Donald M. Thompson - Wills, Trusts, and Estate Planning


Asset Protection

A variety of steps can be taken to protect assets from creditors. One simple step is to transfer your assets to your spouse. This assumes you have a healthy marriage and that your spouse's creditors are not a problem. It may also interfere with planning to avoid estate taxes. Other devices which are sometimes used are:

Statutory exemptions from enforcement of judgments. By statute a creditor cannot reach certain assets. In most states creditors cannot get your residence if the equity in it is below a certain level. In Illinois this is $7500 for a single person or $15,000 for married persons. In some states the amount of the exemption is unlimited. Under the bankruptcy laws the assets protected by state law are also exempt assets in bankruptcy.

Retirement vehicles. In most states pension, profit sharing and other retirement the entity are at risk, not your other assets outside the entity. This does not work when you do the act creating certain liabilities yourself, such as when you are driving the company truck which runs someone over. It also does not work for certain professionals like doctors or lawyers with respect to their malpractice liability. It does work with respect to contract liability, so long as you sign in the entity's name and do not personally guaranty the contract. It also does not work against liability generated outside the business. The creditors can get your interest in the business and then liquidate it.

Limited liability companies and limited partnerships. If you own an interest in such a company under some states' laws your creditors cannot get your interest in the entity. They can only get a charging order which allows them to get distributions which might otherwise go to you, if there are any.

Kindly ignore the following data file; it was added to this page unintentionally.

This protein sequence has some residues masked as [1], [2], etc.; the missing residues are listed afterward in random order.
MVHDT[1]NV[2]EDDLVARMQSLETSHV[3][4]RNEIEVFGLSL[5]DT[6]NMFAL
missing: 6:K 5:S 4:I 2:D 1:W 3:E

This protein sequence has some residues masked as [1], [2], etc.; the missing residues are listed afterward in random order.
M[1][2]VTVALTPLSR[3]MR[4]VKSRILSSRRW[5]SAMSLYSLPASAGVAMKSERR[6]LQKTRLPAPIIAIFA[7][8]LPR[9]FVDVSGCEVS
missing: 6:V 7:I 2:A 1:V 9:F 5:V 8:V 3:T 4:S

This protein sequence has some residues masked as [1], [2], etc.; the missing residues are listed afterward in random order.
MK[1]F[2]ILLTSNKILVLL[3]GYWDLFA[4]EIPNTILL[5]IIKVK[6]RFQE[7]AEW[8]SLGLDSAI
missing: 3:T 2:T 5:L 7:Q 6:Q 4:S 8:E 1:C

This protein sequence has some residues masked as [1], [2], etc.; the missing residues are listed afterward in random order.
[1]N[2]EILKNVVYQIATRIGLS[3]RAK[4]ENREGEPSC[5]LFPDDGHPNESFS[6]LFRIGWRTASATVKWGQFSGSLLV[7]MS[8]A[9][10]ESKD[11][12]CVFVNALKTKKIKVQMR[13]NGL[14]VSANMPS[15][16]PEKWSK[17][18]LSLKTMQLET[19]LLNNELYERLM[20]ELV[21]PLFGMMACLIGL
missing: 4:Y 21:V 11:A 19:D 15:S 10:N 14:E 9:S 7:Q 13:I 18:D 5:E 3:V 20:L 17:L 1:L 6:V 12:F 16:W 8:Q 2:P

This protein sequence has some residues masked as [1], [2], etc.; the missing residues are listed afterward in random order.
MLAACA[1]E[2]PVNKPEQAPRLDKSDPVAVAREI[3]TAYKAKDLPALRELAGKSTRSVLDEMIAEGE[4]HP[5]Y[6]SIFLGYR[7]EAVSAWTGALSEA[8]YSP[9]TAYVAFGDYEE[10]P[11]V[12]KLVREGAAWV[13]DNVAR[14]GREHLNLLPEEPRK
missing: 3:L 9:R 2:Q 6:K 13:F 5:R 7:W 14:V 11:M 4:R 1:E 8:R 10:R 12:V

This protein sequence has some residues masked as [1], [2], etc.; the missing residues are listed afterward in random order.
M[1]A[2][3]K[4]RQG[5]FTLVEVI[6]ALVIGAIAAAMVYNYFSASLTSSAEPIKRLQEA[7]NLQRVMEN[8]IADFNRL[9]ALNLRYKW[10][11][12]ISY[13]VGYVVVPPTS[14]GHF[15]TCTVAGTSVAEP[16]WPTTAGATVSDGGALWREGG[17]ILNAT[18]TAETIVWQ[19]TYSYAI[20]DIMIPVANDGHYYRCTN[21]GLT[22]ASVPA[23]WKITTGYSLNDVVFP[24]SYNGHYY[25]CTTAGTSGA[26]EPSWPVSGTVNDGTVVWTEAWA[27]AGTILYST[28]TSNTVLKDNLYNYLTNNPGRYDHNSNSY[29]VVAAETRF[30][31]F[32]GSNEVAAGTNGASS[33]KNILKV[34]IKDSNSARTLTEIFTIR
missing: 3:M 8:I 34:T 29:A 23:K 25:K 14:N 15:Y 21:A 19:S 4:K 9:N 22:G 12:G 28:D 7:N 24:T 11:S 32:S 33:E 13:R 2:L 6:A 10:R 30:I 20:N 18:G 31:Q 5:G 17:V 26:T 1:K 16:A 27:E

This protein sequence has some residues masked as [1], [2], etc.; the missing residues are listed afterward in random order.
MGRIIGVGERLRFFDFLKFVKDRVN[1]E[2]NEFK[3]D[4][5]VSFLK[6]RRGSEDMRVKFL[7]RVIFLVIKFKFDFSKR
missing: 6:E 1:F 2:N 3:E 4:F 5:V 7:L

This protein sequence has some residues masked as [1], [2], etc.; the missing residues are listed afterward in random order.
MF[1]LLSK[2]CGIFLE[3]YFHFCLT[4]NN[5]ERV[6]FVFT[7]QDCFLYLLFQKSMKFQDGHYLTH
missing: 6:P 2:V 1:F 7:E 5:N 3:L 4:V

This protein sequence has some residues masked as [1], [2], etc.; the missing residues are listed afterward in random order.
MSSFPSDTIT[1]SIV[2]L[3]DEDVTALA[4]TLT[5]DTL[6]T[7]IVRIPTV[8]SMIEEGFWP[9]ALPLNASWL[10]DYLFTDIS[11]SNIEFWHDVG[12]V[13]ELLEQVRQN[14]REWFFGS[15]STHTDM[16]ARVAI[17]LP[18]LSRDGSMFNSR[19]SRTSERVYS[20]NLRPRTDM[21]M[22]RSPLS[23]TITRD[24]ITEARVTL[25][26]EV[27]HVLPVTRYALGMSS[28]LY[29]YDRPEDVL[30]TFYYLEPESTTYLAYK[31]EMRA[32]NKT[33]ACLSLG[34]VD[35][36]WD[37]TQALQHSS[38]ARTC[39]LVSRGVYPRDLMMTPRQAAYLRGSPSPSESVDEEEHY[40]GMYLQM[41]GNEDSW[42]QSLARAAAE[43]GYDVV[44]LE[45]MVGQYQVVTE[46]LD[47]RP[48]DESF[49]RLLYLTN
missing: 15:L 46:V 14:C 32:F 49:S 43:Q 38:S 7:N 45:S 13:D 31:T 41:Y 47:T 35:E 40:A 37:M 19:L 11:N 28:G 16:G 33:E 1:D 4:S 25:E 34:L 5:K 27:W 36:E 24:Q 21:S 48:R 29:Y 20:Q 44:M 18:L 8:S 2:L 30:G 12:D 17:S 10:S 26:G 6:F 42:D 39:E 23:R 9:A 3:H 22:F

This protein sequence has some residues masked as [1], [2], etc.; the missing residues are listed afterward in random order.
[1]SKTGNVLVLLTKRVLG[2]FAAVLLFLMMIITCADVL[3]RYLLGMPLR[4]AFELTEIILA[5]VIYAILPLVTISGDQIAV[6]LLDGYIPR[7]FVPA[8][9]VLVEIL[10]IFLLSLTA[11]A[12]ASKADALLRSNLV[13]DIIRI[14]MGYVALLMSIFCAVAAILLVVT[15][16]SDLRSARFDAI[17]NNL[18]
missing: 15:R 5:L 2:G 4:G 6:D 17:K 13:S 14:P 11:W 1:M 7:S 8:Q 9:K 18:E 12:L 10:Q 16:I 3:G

Tenancy by the entirety. This is a type of joint tenancy between spouses in a residence. The creditors of only one of the spouses cannot get the property.

Bearer stock. In some countries corporate stock can be issued only to the bearer. No records of ownership are kept. If your creditors can't find your assets they can't get them. However, creditors can require you to tell them under oath what you own so use of this device involves potentially breaking the law. You can be sentenced to jail for contempt of court if your answers are shown to be false.

Foreign asset protection trusts. These are trusts set up, usually, in certain foreign jurisdictions where it is difficult to enforce U.S. judgments. In the time it takes the creditor to get anywhere you can move the assets to another country with similar laws. These arrangements are very expensive and at least one U. S. court has ordered the trust owner who lives here to produce the assets or go to jail.

Living Trusts. After death your creditors cannot get the trust assets.

If you are going to use these devices you must do so before you have lawsuits or judgments against you. Transfer of your assets for less than the full value is a fraudulent conveyance and void if you made the transfer to avoid a creditor. Some of these devices also have a waiting requirement before they become effective.

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Donald M. Thompson * 55 W. Monroe #3950; Chicago, IL 60603
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